This can be very hard for many of us to do—to ask for what we need during that first year.  El told me that she didn’t want any booze in her house, but felt she might be asking too much to demand that alcohol not be present in her home.  She is not asking too much.  In fact, by not demanding that there be no alcohol in her house she is asking too much of herself, and too little of those who need to be supporting her.  Alcoholism is a disease and yet so many people see it as weakness of will, or a character defect.  It is a disease just like diabetes, or heart disease.  Most of us would never dream of sitting down and eating a big bag full of candy in front of a friend newly diagnosed with diabetes, especially not his favorite candy.  We would think that rude, lacking support, or just plain disrespectful of his battle, and his feelings.

Likewise, when a person is newly diagnosed with heart disease, the whole family makes changes.  This was certainly the case when my father was diagnosed with heart disease.  My mother kicked into high gear and changed what she cooked and how she cooked it, and she did not just make the changes for my father.  We all had to make the same  dietary changes.  We loved him and wanted him to live, so we didn’t complain.  We just did it.  We didn’t care if we ate chicken every night of the week.  We could get a hamburger somewhere else.  We could not get another father.

Just like diabetes and heart disease, alcoholism, if not treated, is a progressive, fatal disease.  People die every day from alcoholism and addiction.  Also, just like diabetes and heart disease, alcoholism in a family member affects the entire family.  Everyone will need to make changes to support the one who is working to stay well.  Giving up cake, or steak, or a nightly drink is precious little to have to give up if it mean helping to keep someone we love well and making them feel loved, and supported during a time that is stressful by its very nature.  Alcoholism is a chronic disease and anyone living and coping with a newly diagnosed chronic disease will grieve and move through many emotional phases as they find their center again.  In turn, the entire family system will need to lovingly recalculate their choices, behaviors, and roles in the now changed family.  Flexibility, understanding, and love is required of all those involved.

What can you do if you are living with someone in early sobriety?  First off, you can and should give up your nightly drink and keep alcohol out of the house.  If this is a change that you are not willing to make then you need to ask yourself if you might have a problem yourself, of if there is a rather ugly agenda underneath your unwillingness to give up your drink.  It is not uncommon for a partner to miss drinking with his loved one and may, unwittingly or not, seek to have that special bond back.  A relapse would do just that… That is selfishness and it is playing Russian roulette with your loved one’s sobriety and very life.  Certainly, you would never force them to drink, but action do speak louder than words… Oftentimes, a family member may have a hard time dealing with the raw emotions of the newly sober person and might unconsciously want them to drink again so things will go back to “normal.” Examine your own feelings honestly.  Of course, if an alcoholic really wants to drink they will find a way.  I know I sure did, but why place temptation right on the counter?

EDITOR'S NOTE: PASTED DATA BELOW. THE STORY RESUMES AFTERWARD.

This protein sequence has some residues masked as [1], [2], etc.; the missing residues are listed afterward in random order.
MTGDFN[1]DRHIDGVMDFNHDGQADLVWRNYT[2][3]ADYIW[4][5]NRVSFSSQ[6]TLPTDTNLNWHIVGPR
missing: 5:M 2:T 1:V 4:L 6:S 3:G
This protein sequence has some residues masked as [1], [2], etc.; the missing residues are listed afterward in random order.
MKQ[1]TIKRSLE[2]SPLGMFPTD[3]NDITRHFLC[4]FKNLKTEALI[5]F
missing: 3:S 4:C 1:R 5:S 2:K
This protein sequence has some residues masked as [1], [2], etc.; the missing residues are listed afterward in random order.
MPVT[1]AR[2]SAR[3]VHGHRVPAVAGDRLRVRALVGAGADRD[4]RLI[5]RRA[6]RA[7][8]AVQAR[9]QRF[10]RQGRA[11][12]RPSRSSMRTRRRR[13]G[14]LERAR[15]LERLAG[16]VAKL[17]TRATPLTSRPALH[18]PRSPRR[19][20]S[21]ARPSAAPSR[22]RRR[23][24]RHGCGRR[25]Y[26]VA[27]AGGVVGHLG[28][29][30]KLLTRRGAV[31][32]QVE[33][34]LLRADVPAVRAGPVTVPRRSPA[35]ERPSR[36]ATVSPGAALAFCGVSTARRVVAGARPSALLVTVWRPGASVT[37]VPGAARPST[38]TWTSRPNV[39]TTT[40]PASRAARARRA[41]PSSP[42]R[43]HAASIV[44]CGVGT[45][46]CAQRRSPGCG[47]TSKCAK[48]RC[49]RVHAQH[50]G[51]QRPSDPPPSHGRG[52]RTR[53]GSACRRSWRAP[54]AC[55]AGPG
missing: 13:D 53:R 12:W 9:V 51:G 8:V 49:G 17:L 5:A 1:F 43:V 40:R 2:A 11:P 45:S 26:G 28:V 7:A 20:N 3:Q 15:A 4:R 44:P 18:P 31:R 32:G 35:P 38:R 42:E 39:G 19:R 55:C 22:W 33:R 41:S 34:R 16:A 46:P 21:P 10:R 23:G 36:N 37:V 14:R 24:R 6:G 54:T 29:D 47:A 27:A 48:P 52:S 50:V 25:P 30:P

Also, if you do give up that drink and get rid of the booze in the house, please don’t act put out, as if you’ve made some sacrifice akin to giving up a kidney for them.  Do not talk about “the good times” you had drinking together, and don’t glamorize drinking, or talk about how much you miss booze.  Take the time to educate yourself about alcoholism and addiction.  Read all that you can, and if you need more help understanding, find an Al-Anon meeting and go to it.  Get family counseling, and individual counseling.  Denying this is big for the whole family is a big mistake.

Be respectful of what your loved one is going through–and this goes both ways–and forgive.  Forgive your loved one for being an alcoholic and for causing you to have to give up things that you like, and times you cherished.  Love each other.  Rediscover each other.  Move forward together, gently, respectfully, and with the greatest amount of love and understanding possible.  Be a team because that is what families do.

I know better than anyone that no one ever poured a single drink down my throat when I was drinking, and I am not implying that it is anyone’s responsibility but the alcoholics to turn away from the drink, as El did.  I am saying that if you can make changes that will make it less likely for a person new in their sobriety to have to walk away, then you should do it, and do it gladly, with no resentment.  Over time, things will change and sobriety won’t be as brittle and thread-like anymore.  When that time comes, everyone will know it, but until then, simple changes can make a huge difference, so please make them.  It’s the opportunity of a lifetime to create health for your entire family, and for generations to come.